Detroit News columnist Bob Wojnowski and beat writer Angelique Chengelis break down Michigan's season opener. Angelique S. Chengelis, The Detroit News
Ann Arbor — The speed-in-space debut at Michigan wasn’t one to be bronzed. It was, at times, uneven and had a confusing mix of quarterbacks in the second half with, again, uneven results. And defensively, it was clear there’s still plenty of work to overcome significant losses of key starters from a year ago.
This was the formal introduction of first-time offensive coordinator Josh Gattis, who installed his offense in the spring and for the first time in his career called plays. Seventh-ranked Michigan got the win, 40-21, over Middle Tennessee State before 110,811 at Michigan Stadium on Saturday night, but coupled with some nice performances were several key mistakes that clouded the highlights. And that makes the response to the game, well, uneven.
MTSU’s two touchdowns were set up by Michigan turnovers. Quarterback Shea Patterson fumbled on the first play of the game and the Blue Raiders took advantage, converting the takeaway for a touchdown. Lavert Hill fumbled a punt, which led to another short field and touchdown for MTSU (0-1). There was also a missed opportunity in the second half when Hill dropped a sure pick-six.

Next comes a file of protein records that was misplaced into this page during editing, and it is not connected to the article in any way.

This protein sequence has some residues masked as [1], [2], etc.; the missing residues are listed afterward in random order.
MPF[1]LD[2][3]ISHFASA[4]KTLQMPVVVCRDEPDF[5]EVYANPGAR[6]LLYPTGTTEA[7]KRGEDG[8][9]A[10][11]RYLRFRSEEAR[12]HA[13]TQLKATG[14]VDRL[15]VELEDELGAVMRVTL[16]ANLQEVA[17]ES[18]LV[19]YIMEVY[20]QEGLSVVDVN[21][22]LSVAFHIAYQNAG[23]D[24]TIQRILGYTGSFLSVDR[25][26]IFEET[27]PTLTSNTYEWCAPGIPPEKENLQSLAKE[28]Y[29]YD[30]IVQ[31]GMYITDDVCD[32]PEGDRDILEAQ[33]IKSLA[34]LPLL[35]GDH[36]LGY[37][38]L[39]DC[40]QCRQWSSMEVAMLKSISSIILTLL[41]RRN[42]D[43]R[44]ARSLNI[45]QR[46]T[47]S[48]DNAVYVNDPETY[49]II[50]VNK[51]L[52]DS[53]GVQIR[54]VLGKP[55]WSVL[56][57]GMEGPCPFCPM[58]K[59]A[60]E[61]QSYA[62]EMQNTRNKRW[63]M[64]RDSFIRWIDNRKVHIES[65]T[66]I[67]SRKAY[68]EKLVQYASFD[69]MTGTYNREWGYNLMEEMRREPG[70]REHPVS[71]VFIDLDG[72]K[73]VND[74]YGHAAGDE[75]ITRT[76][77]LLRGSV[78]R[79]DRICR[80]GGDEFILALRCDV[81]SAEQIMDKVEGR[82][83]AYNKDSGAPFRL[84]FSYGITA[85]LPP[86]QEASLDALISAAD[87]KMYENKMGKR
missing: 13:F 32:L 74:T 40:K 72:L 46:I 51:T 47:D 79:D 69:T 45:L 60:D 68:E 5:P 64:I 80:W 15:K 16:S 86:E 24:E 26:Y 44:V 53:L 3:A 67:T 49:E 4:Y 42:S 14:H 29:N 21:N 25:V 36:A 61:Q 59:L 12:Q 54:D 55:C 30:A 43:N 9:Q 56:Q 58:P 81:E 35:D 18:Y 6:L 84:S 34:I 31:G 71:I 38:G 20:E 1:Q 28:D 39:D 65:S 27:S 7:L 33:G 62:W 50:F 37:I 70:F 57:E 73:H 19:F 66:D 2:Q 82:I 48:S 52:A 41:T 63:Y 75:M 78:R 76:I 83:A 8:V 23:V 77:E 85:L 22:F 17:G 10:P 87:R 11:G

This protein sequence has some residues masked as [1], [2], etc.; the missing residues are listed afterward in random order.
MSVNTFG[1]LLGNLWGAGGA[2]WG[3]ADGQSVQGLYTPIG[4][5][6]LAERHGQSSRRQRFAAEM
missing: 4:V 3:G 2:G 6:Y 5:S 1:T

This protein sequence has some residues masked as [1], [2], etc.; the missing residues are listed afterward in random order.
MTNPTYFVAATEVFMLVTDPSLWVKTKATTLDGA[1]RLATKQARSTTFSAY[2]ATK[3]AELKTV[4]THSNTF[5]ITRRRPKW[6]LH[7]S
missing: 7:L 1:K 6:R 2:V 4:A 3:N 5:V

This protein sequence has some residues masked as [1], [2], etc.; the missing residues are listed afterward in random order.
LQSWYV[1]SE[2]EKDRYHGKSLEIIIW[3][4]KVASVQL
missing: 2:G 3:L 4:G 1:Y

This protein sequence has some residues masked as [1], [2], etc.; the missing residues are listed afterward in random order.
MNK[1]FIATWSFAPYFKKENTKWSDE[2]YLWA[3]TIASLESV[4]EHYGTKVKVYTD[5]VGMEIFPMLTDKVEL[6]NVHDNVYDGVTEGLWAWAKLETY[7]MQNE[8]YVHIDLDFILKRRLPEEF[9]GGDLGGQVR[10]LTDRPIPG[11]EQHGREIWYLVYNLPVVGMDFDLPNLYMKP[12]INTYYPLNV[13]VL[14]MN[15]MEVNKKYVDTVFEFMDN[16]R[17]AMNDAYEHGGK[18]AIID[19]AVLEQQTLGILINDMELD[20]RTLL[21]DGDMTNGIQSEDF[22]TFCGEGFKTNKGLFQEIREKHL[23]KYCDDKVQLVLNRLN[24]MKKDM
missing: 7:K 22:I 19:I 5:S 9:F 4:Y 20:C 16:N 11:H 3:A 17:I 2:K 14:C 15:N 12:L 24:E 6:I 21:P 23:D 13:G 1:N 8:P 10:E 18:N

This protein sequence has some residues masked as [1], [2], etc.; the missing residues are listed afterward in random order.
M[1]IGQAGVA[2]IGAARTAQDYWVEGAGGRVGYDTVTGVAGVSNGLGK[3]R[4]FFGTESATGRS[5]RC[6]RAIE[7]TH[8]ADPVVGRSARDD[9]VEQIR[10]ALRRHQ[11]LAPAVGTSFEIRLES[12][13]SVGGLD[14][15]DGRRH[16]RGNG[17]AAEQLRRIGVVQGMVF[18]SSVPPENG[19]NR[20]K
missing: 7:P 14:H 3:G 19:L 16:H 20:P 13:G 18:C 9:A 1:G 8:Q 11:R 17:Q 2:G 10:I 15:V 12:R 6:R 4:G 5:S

“Obviously didn’t get off to a great start,” said Patterson, who was 17-of-29 passing for 203 yards and three touchdowns. “I’ve got to take care of the football. A win’s a win, but I think everyone in that locker room knows we didn’t live up to our standards. I put that on me — I’ve got to take care of the football.”
Patterson repeated that refrain several times during his postgame comments.
Bottom line after one game, executing Gattis’ offense is clearly a work in progress — that was evident when Patterson and backup Dylan McCaffrey were on the field together and then flip-flopped at quarterback. Michigan coach Jim Harbaugh had said last month he planned to play both, but at times it felt forced. McCaffrey was 2-of-2 passing for 17 yards and ran eight times for 42 yards, including a 6-yard touchdown run in the final minute of the third quarter.
Patterson was asked if he knew that McCaffrey would be playing.
“I trust in our coaches and I trust everything they do,” Patterson said. “We’re going to do what’s best for this team. I thought he did a heck of a job going in there and running and controlling the drives. I thought he did a really good job. Again, I’ve got to take care of the football.”
Harbaugh said he has seen the offense run fluidly in practice and they’ll work to put that on display in the upcoming games, starting with Army next weekend.
Michigan coach Jim Harbaugh on the play of quarterbacks Shea Patterson and Dylan McCaffrey in Saturday's season opener. Angelique S. Chengelis, The Detroit News
“A lot of good things, but still we know, we’ve seen in practice we can operate cleaner,” Harbaugh said. “That’s what we’ll strive for this next week. This is a new offense, and for a first time out, it was good. Could it be better? Yeah, sure, and that’s what we’ll be striving for.”
Harbaugh had said he wanted to play both quarterbacks, at times with both on the field and also separately. But Harbaugh praised Patterson's play and said the veteran quarterback was dealing with some physical issue — he wouldn’t share details — at halftime.